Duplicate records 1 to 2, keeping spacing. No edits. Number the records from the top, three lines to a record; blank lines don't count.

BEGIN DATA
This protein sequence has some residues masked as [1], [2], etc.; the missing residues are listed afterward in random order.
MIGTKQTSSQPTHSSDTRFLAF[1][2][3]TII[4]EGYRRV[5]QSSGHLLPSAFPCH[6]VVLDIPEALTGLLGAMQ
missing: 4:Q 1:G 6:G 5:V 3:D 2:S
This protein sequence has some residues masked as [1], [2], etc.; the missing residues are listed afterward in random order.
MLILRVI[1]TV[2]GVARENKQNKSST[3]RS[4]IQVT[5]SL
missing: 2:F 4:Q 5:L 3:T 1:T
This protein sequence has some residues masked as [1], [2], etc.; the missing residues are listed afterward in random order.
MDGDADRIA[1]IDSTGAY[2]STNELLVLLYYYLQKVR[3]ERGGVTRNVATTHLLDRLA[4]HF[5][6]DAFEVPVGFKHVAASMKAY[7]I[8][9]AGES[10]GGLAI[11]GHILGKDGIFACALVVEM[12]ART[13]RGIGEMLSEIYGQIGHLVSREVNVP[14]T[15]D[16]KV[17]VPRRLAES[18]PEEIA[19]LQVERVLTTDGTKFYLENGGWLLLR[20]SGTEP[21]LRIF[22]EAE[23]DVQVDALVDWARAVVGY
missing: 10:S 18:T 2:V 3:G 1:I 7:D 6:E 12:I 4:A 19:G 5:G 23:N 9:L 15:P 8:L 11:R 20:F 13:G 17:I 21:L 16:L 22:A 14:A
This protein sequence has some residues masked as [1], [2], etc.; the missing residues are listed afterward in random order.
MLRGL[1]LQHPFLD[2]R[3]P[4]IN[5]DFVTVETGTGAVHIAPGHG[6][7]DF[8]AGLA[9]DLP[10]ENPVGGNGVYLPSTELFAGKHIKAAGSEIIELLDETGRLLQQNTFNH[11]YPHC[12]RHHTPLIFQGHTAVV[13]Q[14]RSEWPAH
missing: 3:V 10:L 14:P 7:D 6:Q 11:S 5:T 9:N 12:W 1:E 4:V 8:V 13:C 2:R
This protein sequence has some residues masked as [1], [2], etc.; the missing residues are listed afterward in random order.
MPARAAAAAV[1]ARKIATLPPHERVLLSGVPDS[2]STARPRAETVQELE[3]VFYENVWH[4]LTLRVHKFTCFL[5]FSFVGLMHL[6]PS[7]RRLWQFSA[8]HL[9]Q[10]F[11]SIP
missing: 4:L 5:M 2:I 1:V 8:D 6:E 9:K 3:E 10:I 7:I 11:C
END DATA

This protein sequence has some residues masked as [1], [2], etc.; the missing residues are listed afterward in random order.
MIGTKQTSSQPTHSSDTRFLAF[1][2][3]TII[4]EGYRRV[5]QSSGHLLPSAFPCH[6]VVLDIPEALTGLLGAMQ
missing: 4:Q 1:G 6:G 5:V 3:D 2:S
This protein sequence has some residues masked as [1], [2], etc.; the missing residues are listed afterward in random order.
MLILRVI[1]TV[2]GVARENKQNKSST[3]RS[4]IQVT[5]SL
missing: 2:F 4:Q 5:L 3:T 1:T